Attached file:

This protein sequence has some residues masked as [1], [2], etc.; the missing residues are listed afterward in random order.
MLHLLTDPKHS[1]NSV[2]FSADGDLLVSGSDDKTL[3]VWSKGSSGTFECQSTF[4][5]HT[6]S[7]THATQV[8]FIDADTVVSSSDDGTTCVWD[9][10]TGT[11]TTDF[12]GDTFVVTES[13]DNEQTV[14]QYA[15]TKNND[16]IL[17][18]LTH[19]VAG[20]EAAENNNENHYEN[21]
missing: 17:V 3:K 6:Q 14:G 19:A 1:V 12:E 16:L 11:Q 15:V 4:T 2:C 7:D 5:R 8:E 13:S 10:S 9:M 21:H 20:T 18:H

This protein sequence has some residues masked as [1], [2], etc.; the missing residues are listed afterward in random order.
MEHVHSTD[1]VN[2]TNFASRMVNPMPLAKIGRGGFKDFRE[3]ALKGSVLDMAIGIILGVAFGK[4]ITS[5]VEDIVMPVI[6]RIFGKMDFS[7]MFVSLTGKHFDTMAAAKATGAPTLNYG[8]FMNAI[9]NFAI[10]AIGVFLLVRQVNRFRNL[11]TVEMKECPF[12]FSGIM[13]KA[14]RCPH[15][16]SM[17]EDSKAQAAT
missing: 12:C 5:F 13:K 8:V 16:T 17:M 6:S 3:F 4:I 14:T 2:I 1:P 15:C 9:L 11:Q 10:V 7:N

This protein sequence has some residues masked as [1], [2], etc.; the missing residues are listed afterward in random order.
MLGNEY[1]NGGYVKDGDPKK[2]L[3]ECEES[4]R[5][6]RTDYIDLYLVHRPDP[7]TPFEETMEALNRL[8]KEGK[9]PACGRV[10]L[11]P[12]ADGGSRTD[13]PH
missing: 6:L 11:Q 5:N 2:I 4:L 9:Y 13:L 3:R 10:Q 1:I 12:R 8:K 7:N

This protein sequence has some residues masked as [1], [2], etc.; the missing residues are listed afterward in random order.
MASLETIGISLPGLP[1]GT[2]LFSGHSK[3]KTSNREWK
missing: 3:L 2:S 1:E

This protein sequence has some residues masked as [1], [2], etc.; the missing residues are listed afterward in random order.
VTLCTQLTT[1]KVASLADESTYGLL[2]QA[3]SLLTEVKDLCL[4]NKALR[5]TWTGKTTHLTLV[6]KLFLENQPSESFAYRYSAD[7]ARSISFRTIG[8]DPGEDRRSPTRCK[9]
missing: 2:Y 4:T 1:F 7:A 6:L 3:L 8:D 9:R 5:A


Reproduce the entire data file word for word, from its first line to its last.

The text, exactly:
This protein sequence has some residues masked as [1], [2], etc.; the missing residues are listed afterward in random order.
MLHLLTDPKHS[1]NSV[2]FSADGDLLVSGSDDKTL[3]VWSKGSSGTFECQSTF[4][5]HT[6]S[7]THATQV[8]FIDADTVVSSSDDGTTCVWD[9][10]TGT[11]TTDF[12]GDTFVVTES[13]DNEQTV[14]QYA[15]TKNND[16]IL[17][18]LTH[19]VAG[20]EAAENNNENHYEN[21]
missing: 17:V 3:K 6:Q 14:G 19:A 1:V 12:E 16:L 11:Q 15:V 4:T 2:C 7:D 5:R 8:E 13:S 10:S 9:M 21:H 20:T 18:H

This protein sequence has some residues masked as [1], [2], etc.; the missing residues are listed afterward in random order.
MEHVHSTD[1]VN[2]TNFASRMVNPMPLAKIGRGGFKDFRE[3]ALKGSVLDMAIGIILGVAFGK[4]ITS[5]VEDIVMPVI[6]RIFGKMDFS[7]MFVSLTGKHFDTMAAAKATGAPTLNYG[8]FMNAI[9]NFAI[10]AIGVFLLVRQVNRFRNL[11]TVEMKECPF[12]FSGIM[13]KA[14]RCPH[15][16]SM[17]EDSKAQAAT
missing: 12:C 5:F 13:K 8:V 16:T 17:M 6:S 3:F 4:I 14:T 2:I 1:P 15:C 9:L 11:Q 10:V 7:N

This protein sequence has some residues masked as [1], [2], etc.; the missing residues are listed afterward in random order.
MLGNEY[1]NGGYVKDGDPKK[2]L[3]ECEES[4]R[5][6]RTDYIDLYLVHRPDP[7]TPFEETMEALNRL[8]KEGK[9]PACGRV[10]L[11]P[12]ADGGSRTD[13]PH
missing: 6:L 11:Q 5:N 2:I 4:L 9:Y 13:L 3:R 10:Q 1:I 12:R 8:K 7:N

This protein sequence has some residues masked as [1], [2], etc.; the missing residues are listed afterward in random order.
MASLETIGISLPGLP[1]GT[2]LFSGHSK[3]KTSNREWK
missing: 3:L 2:S 1:E

This protein sequence has some residues masked as [1], [2], etc.; the missing residues are listed afterward in random order.
VTLCTQLTT[1]KVASLADESTYGLL[2]QA[3]SLLTEVKDLCL[4]NKALR[5]TWTGKTTHLTLV[6]KLFLENQPSESFAYRYSAD[7]ARSISFRTIG[8]DPGEDRRSPTRCK[9]
missing: 2:Y 4:T 1:F 7:A 6:L 3:L 8:D 9:R 5:A